4. Various other contentions have been raised In this writ application and have been relied on at the time of arguments. But the points that arise for determination are those relating to the contentions on the basis of which It is urged that there has been a denial of fair and reasonable opportunity and violation of the principles of natural justice. Such contentions may be grouped under the following heads:
(1) the evidence of witness 1, one Sri Ramadas, examined by the Disciplinary Proceedings Tribunal during the enquiry, should not have been relied on at all. It is urged that his position was that of a co-accused and, therefore, his statements were not credit-worthy;
(2) the non-examination of the two ladies, the room occupied by whom in the Malabar Hotel, it was alleged, was searched by the petitioner along with others, as well as the non-examination of one Sri Nayak has prejudiced the petitioner;
(3) of the four charges framed against the petitioner, as seen from Ex. P. 3, the memorandum of charges only one had been found by the Tribunal to be established. Nevertheless the State Government in the show-cause notice, Ex. P. 2, have relied on three charges. It is suggested that if the State Government had not relied on charges (1) and (3) mentioned in Ex. P. 2 they might not have come to the conclusion that the petitioner should be dismissed from service; finally
(4) It is alleged that the Government themselves have taken action of dismissing the petitioner. The right of appeal conferred on the petitioner from the action taken by the appointing authority or the head of the department, etc., under the rules, has been thus denied to the petitioner.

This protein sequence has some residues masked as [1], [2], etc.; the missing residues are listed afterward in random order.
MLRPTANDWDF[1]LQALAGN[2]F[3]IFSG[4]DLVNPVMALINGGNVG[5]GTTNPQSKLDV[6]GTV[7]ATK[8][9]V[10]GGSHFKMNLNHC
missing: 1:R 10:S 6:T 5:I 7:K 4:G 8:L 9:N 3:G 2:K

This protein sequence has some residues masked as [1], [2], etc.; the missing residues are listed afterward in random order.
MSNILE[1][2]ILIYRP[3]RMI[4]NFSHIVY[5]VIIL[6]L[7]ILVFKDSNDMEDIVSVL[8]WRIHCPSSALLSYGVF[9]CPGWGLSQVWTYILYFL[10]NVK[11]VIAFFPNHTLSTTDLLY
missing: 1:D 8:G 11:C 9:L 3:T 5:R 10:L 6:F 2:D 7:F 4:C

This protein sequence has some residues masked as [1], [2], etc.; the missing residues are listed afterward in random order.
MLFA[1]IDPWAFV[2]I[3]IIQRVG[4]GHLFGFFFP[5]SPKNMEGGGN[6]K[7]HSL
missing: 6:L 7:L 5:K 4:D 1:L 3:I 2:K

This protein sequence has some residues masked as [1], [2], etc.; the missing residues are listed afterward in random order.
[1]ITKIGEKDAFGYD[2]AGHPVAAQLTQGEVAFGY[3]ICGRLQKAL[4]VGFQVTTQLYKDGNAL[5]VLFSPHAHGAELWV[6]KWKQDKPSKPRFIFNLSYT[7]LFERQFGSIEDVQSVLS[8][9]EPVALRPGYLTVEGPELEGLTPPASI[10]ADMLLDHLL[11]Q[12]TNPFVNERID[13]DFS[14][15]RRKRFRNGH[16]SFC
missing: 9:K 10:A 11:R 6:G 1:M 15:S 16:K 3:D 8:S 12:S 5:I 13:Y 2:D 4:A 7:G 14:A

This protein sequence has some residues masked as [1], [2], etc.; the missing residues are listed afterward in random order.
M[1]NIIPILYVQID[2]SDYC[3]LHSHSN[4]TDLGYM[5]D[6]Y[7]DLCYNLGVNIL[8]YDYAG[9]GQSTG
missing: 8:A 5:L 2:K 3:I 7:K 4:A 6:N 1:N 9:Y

5. Dealing with the first of these contentions, the case is that the first witness examined, one Ramadas, was present with the petitioner as well as the Magistrate at the Casino Hotel and the Malabar Hotel and other places they visited. His evidence is, therefore, relevant and in what sense it is said, that he is a co-accused is not clear. There can be no bar in disciplinary proceedings in relying on the evidence of such a witness. The petitioner had full opportunity *to cross-examine that witness and there has been no violation of the principles of natural justice. So I am not prepared to accept the contention that the examination of the said Ramadas and the reliance on his evidence have vitiated the proceedings.
6. Nor can I accept the contention that the non-examination of the two ladies and one Sri Nayak has affected the validity of the proceedings. It is said that the two ladies had left station by the time and were not available. If the petitioner wanted to examine those witnesses he should have taken steps for their examination. Those directions equally will apply to Sri Nayak as well. Charge (3) in Ex. P. 3 reads as follows:
You with deliberate intention to screen your misconduct which is covered by charge (2) fraudulently created false records of search with the active connivance of Sub-Magistrate knowing fully that you had no jurisdiction over the area.
7. It is this charge that the Tribunal has found against the petitioner. So far as this charge is concerned, the evidence of the two ladies and of Sri Nayak is not material. I, therefore, reject the contention (2) formulated above as well.
8. After dealing with the evidence of the witnesses examined regarding the movements of the petitioner and the Sub-Magistrate, the Tribunal observed in Ex. P. 10 as follows: